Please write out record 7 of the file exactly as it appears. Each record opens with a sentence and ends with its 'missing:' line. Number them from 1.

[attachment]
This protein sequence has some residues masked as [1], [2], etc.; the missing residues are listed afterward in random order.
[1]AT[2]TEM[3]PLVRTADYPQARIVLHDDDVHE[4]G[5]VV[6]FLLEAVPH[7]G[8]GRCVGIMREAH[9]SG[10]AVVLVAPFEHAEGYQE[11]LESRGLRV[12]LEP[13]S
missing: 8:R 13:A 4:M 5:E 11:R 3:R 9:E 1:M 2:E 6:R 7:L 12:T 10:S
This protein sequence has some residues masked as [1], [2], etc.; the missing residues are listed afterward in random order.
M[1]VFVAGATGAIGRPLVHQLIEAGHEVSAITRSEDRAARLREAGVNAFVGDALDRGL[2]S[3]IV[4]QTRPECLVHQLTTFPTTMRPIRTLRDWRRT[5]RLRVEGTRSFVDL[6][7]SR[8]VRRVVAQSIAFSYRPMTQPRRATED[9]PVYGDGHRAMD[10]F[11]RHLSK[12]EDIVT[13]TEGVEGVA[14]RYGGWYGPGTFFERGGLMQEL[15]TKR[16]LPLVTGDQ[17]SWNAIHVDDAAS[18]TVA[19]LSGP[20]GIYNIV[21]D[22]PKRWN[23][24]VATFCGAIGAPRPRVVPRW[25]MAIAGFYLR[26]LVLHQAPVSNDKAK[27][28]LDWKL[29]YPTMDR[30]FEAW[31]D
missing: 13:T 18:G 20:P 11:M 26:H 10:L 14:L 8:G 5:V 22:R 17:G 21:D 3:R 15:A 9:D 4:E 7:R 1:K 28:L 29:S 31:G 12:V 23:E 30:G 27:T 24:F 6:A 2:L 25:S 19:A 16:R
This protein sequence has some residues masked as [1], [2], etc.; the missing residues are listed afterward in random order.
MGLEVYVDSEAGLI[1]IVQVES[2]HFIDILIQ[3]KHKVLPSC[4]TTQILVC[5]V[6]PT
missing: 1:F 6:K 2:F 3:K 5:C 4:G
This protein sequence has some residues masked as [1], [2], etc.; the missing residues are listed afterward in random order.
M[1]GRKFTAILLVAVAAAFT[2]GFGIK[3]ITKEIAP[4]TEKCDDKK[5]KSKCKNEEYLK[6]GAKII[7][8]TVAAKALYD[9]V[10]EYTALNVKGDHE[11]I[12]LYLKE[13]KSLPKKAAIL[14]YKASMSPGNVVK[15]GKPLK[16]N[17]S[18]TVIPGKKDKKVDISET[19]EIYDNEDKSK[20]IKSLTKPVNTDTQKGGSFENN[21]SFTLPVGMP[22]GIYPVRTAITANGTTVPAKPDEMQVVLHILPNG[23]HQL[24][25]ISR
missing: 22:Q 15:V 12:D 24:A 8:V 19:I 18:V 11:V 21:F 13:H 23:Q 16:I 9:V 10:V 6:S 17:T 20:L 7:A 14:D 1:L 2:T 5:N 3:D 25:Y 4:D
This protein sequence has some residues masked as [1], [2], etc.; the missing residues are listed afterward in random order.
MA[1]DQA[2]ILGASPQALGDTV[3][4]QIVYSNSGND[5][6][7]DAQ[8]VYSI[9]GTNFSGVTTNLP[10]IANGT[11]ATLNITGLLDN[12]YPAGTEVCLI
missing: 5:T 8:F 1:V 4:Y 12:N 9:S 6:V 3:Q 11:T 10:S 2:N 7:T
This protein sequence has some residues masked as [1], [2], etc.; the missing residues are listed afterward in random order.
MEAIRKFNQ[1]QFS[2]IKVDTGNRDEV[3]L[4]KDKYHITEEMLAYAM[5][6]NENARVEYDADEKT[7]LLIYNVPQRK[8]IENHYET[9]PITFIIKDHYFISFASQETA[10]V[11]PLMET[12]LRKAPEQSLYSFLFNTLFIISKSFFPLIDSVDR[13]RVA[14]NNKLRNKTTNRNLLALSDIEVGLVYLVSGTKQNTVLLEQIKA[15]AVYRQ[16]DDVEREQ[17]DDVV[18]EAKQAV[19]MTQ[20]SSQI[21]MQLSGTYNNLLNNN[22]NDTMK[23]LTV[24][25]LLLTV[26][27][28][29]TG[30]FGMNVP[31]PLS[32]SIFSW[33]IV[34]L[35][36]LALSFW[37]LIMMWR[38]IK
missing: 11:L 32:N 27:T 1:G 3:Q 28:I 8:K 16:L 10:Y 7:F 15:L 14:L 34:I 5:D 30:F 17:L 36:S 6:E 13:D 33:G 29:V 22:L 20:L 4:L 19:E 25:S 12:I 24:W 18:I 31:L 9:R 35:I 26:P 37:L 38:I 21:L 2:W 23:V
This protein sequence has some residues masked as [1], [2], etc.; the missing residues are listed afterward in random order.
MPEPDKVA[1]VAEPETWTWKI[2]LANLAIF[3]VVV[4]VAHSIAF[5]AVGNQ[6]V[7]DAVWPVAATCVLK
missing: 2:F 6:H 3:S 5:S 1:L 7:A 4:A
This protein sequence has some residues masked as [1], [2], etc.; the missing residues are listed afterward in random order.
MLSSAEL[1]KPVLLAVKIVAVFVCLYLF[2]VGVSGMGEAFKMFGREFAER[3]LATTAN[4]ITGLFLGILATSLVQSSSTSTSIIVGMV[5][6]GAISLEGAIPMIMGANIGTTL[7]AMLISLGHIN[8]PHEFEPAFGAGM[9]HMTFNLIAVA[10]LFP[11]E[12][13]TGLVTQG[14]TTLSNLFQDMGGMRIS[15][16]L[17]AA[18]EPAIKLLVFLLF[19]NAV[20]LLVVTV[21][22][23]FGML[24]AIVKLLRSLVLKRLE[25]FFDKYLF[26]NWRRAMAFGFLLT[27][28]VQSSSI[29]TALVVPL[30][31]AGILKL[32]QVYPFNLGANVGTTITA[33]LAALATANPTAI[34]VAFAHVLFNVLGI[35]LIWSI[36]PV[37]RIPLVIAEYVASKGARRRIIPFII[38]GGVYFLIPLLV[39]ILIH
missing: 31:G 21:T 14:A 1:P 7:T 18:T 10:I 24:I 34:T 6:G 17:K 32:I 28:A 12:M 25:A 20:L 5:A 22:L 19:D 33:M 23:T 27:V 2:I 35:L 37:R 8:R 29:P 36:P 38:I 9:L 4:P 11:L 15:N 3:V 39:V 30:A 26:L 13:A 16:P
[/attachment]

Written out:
This protein sequence has some residues masked as [1], [2], etc.; the missing residues are listed afterward in random order.
MPEPDKVA[1]VAEPETWTWKI[2]LANLAIF[3]VVV[4]VAHSIAF[5]AVGNQ[6]V[7]DAVWPVAATCVLK
missing: 2:F 6:H 3:S 5:S 1:L 7:A 4:A